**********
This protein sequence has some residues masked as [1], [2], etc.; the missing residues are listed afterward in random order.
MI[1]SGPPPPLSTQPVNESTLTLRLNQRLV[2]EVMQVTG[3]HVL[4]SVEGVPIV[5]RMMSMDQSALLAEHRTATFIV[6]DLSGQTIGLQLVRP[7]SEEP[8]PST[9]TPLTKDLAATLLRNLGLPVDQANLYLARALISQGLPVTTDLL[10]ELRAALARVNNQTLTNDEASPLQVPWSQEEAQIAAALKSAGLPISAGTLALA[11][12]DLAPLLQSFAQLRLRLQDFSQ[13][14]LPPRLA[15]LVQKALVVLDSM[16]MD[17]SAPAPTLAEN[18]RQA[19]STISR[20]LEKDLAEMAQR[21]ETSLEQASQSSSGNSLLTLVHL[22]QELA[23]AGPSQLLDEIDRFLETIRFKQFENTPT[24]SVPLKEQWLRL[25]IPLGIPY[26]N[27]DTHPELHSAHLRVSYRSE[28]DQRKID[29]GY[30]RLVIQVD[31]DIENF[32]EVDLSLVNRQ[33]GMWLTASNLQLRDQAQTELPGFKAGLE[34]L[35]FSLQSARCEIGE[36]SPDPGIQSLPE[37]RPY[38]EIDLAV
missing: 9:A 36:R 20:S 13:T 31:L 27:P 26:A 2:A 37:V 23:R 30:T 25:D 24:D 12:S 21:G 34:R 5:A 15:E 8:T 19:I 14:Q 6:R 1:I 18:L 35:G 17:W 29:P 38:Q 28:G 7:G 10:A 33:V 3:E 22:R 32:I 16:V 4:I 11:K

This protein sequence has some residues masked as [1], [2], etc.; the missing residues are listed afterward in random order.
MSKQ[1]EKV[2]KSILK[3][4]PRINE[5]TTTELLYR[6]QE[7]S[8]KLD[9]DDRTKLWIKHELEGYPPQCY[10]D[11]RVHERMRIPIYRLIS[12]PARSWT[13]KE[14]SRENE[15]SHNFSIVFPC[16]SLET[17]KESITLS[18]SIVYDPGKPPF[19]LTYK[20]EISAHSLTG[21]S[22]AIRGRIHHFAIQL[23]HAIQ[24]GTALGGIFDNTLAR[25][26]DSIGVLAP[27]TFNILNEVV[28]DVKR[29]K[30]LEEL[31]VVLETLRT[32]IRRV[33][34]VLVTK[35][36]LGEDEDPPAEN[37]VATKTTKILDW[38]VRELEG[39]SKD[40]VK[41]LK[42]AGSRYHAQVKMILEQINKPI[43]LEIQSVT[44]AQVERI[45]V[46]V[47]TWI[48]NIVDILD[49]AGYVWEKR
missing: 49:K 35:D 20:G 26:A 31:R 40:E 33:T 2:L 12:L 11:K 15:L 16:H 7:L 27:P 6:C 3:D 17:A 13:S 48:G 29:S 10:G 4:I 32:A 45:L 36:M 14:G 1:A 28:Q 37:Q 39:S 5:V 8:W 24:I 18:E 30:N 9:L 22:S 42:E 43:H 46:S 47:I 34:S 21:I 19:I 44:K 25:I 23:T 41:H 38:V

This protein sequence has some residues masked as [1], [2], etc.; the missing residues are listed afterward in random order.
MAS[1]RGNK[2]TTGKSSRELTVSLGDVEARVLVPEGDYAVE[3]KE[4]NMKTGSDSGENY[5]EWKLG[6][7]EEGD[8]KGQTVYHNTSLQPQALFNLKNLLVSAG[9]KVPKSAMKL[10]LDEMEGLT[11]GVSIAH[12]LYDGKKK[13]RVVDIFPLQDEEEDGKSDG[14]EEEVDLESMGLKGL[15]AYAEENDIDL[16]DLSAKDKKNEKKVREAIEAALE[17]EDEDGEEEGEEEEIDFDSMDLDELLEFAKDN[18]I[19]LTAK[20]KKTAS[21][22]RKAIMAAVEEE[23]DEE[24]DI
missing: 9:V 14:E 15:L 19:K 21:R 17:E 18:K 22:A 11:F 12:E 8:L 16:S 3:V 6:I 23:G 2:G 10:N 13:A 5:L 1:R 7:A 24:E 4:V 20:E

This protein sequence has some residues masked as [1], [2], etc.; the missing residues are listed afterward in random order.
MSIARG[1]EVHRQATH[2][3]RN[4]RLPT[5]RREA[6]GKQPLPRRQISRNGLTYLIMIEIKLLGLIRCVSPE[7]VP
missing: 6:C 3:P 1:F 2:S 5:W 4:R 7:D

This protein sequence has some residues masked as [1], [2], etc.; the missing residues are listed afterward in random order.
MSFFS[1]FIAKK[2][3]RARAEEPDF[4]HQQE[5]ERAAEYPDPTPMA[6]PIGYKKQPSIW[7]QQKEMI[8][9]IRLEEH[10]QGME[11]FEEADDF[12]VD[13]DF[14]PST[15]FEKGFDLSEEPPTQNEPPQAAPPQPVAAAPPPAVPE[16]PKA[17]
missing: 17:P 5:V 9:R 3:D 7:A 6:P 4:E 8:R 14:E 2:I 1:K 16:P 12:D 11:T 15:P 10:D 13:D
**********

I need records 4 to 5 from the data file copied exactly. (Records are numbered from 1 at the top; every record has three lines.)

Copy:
This protein sequence has some residues masked as [1], [2], etc.; the missing residues are listed afterward in random order.
MSIARG[1]EVHRQATH[2][3]RN[4]RLPT[5]RREA[6]GKQPLPRRQISRNGLTYLIMIEIKLLGLIRCVSPE[7]VP
missing: 6:C 3:P 1:F 2:S 5:W 4:R 7:D

This protein sequence has some residues masked as [1], [2], etc.; the missing residues are listed afterward in random order.
MSFFS[1]FIAKK[2][3]RARAEEPDF[4]HQQE[5]ERAAEYPDPTPMA[6]PIGYKKQPSIW[7]QQKEMI[8][9]IRLEEH[10]QGME[11]FEEADDF[12]VD[13]DF[14]PST[15]FEKGFDLSEEPPTQNEPPQAAPPQPVAAAPPPAVPE[16]PKA[17]
missing: 17:P 5:V 9:R 3:D 7:A 6:P 4:E 8:R 14:E 2:I 1:K 16:P 12:D 11:T 15:P 10:D 13:D